Holiday Eating

Dear Sharon, There’s a recent and needed emphasis on healthy eating. My 12-year-old son is a junk food junkie and with the impending holidays, I worry about his food choices. We’re trying to keep him off sugar as much as possible, as well as the processed foods. There is great temptation and availability of bad foods throughout the holidays and my dilemma is how to control outside influences during these heavy eating periods. Any ideas?

A concerned Mom

Dear Mom,

Unfortunately many 12 year olds are junk food junkies. Processed and sugared foods are readily available, can give a quick energy boost, and often taste really good to a hungry pre teen.

Sugar and processed foods can also be addictive. Junior high school age children are often battling the stress of an increasing academic workload, juggling peer pressures on many confusing fronts, coping with raging hormones, and possibly contemplating romantic relationships. With all that and more on a 12 year old’s plate it can seem hard to cut back on what might seem like a relatively benign junk food addiction.

Add the seemingly endless holiday festivities and you are right to be concerned.

Here are some ideas that might help:

1.Probably the most efficient way to control outside influences is to host as many holiday activities as you can. You will have control over the food served as well as the tone of the celebration. Becoming the home that teens and pre teens visit often is a wonderful way to get to know your son’s friends and keep an eye on all his activities – eating habits included.

2. Build on holiday recipes your son already likes. You might be able to reduce the amount of sugar and add more of the natural flavorings like sweet-tasting spices or applesauce. You could also try using unprocessed or organic sugars like honey, brown rice syrup or turbinado. Gingerbread and oatmeal cookies are usually lower in sugar than other varieties and a simple cake topped with strawberries or other fruit and whipping cream is sometimes well received. If he is willing to help out get some new ideas from him as well. (Asking an adolescent for his thoughts often can help resolve potential points of friction.)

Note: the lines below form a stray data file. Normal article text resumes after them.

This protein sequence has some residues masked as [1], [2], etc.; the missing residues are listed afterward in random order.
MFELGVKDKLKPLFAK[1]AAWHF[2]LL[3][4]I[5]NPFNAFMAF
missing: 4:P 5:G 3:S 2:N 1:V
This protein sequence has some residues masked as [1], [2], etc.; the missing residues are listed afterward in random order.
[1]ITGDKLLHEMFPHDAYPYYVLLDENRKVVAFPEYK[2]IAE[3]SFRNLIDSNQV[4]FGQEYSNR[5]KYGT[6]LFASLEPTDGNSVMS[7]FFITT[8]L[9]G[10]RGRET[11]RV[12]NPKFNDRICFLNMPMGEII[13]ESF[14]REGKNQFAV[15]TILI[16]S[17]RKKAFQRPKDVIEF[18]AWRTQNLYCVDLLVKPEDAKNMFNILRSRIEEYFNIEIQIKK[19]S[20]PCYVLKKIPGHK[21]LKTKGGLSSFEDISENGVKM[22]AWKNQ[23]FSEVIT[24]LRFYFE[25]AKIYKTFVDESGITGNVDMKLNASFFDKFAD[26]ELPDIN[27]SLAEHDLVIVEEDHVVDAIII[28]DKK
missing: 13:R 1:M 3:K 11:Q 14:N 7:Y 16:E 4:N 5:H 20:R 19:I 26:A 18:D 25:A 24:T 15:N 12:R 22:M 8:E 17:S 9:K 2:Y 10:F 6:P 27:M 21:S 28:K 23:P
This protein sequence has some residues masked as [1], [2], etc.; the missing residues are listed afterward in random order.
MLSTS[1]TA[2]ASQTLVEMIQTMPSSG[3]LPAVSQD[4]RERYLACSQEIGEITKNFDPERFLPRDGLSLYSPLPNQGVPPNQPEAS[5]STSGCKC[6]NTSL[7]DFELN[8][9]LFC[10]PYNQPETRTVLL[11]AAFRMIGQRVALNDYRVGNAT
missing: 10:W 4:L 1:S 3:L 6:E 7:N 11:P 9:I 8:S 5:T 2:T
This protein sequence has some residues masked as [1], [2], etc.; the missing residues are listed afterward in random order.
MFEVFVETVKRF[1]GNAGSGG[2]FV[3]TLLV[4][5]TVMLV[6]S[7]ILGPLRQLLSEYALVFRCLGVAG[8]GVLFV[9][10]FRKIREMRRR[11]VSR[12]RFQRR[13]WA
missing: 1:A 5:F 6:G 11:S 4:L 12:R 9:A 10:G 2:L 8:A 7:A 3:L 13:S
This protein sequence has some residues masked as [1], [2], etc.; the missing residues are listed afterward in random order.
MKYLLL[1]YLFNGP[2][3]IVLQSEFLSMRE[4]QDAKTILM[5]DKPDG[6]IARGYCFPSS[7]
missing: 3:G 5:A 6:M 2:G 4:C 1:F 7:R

3. If possible try and make sure your son starts his holiday mornings with a good breakfast (I know easier said than done for some 12 year olds). This may cut down or at least balance out his more sugary temptations later on in the day.

4. See if you can incorporate a variety of activities into your family’s holiday traditions. Craft projects and indoor and outdoor games with a holiday theme can be a good substitute for cakes and candy. Let your friends and family know not to bring sweets as gifts and of course you should follow suit as well.

5. As you have much less control over what your son eats when he is not at home, talk to other parents and school personnel about your thoughts about healthy eating. Sometimes one parent can get everyone working together to curb habits that are a concern to many.

6. We unfortunately cannot always guide age-old traditions and the eating habits of the people around us. Sometimes discussions about junk food at this time of year produce tension between family members. Power battles about “forbidden fruit” can even back fire and increase the problem. It is very important to remember that holidays are important celebratory times for families. They can provide a break from our everyday routines and give parents and children an opportunity to have fun, relax and express their love for one another. Such good times can create long-term memories that strengthen relationships, improve communication and build self-esteem. If the topic of junk food is taking away from quality family time I often suggest that parents let some poor eating habits go and come back to the issue again when the season has passed. Your son might appreciate your willingness to temporarily bend on the topic and be more receptive in the new year.

Thanks for asking about this all-important topic, happy holidays!